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What is a free CMA worth ?

The Comparative Market Analysis, commonly known as the CMA, is a way to estimate the market value of a property by comparing it to other similar properties that have sold recently. Adjustments are made for differences between the properties and an indicated value for the subject property derived by taking the comparable property’s sales price and adding or subtracting for the differences. At least 3 comparable properties are typically analyzed and an estimated value for the subject derived from considering all of the indicated values, although not always equally. This is similar to what an appraiser does, but not subject to the same formal rules governing appraisals. In North Carolina, real estate brokers are permitted to do CMAs, but an appraisal license is required to perform appraisals.

The free CMA is a standard offering by real estate agents trying to win listings. The promise of a free CMA is a hook used by many web sites to get contact information from home owners, which is then sold to real estate agents as leads. The agent then contacts the owner to complete the CMA and hopefully win the listing. Zillow provides free “Zestimates” on line for just about any residential property whether it is for sale or not. So what is a free CMA worth?

Anyone who has spent much time on Zillow looking at Zestimates knows that their free product is generally worth about what it costs. Based on public record information with no type of inspection of the subject property or comparables, Zestimates range from reasonably accurate to bearing absolutely no relationship to reality depending on the property involved and the accuracy of the public record information available. Relying on a Zestimate as an accurate indication of value is a dicey proposition at best and Zestimates are typically only referred to by buyers or sellers when they suit their specific purposes (over market for sellers, under for buyers).

So what about free CMAs prepared by real estate agents? Again the accuracy can vary substantially. Vendors of Multiple Listing Service software typically include automated CMA functions as apart of their package. These CMAs are prepared in a similar way to a Zestimate, but instead of using public record information, they rely on MLS information, which is often far more accurate and detailed than public record information regarding both the property (square feet, amenities, upgrades, etc) and the details of the sale (closing costs paid, repair concessions, etc.). Agent prepared CMAs relying solely on an automated valuation method using MLS data can be more accurate than a Zestimate, but can also fail to consider information that is not easily incorporated into an automated method.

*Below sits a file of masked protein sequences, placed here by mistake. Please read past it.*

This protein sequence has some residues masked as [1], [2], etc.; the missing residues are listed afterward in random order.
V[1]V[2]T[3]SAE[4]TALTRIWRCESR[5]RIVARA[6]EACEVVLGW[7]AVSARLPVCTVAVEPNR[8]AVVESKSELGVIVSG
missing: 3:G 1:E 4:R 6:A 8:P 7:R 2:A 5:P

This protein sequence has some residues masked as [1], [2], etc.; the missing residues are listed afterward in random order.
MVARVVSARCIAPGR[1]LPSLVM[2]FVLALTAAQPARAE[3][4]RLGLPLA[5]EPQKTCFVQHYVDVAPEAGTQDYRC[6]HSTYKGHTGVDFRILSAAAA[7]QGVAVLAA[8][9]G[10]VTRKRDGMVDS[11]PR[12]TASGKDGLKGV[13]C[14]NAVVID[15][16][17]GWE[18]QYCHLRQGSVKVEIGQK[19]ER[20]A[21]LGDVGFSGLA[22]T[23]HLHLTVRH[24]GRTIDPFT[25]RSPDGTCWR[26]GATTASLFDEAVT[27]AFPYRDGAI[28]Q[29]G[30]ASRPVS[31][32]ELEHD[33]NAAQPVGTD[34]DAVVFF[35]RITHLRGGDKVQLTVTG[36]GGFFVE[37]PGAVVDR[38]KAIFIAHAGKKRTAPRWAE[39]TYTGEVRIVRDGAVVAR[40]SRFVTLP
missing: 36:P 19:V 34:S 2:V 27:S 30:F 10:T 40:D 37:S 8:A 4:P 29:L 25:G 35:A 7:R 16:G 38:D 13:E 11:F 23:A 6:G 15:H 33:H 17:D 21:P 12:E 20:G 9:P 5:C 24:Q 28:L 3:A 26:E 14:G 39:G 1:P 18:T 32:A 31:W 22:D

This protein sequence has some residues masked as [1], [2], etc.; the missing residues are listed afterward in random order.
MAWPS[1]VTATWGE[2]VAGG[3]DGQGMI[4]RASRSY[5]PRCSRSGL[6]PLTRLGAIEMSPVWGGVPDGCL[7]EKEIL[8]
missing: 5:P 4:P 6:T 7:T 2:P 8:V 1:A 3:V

A more accurate agent prepared CMA results from some actual human intervention into the process. There are still a number of hard to automate details regarding most properties and intangible aspects that require some actual thought, experience and consideration in order to quantify their impact on value. This is not true for every property. A home in a neighborhood of homes all built by the same builder with only a few different floor plans and many recent sales is a much easier CMA to do than a unique property with few comparable property sales to consider, and one which an automated valuation can be substantially accurate. A CMA prepared with the input of considerable thought by an experienced agent will tend to be more accurate than an automated one, but the incentives of the agent also need to be considered. An agent in competition with other agents all offering similar services for a similar price knows that a homeowner is likely to favor the agent who tells them their house is worth the most money, so there is a natural tendency among many agents to use the CMA to indicate a higher value than what an objective analysis might indicate. Not all agents will do this, as many understand that having overpriced listings is not necessarily a good way to run a successful real estate brokerage, but there are probably just as many who think that any listing is a good listing and that overpricing a property upfront to secure the listing can be overcome by price reductions later when the homeowner realizes the initial asking price is not realistic.

As a broker who offers alternatives to traditional brokerage models and bases pricing for services on the needs of each particular owner, Goddin Real Estate does not typically offer a free CMA as a pre listing service. We will research the property and comparable sales in order to be able to intelligently discuss options with the seller and in situations where a value is readily apparent we will offer a preliminary opinion as a part of the pre listing discussion. Many CMAs, though, require much more than just a cursory glance at the subject property and market data and in those situations we feel like it is not fair to overcharge our paying customers for services in order to make up for any free CMAs provided to customers who end up not being paying customers. In some situations we may also recommend that an appraiser be hired to provide their particular level of expertise for difficult to evaluate properties. GRE offers extremely high quality listing services with the goal being to help the seller sell their property for the best price in the shortest time. We also understand that the market sets the market value for your property, not the broker or the seller. We will always strive to advise sellers and market property to ensure that full market value can be obtained, but we do not offer free services that may eventually have to be paid for by someone else. In that way, we are able to offer better pricing to those who are our actual customers and clients.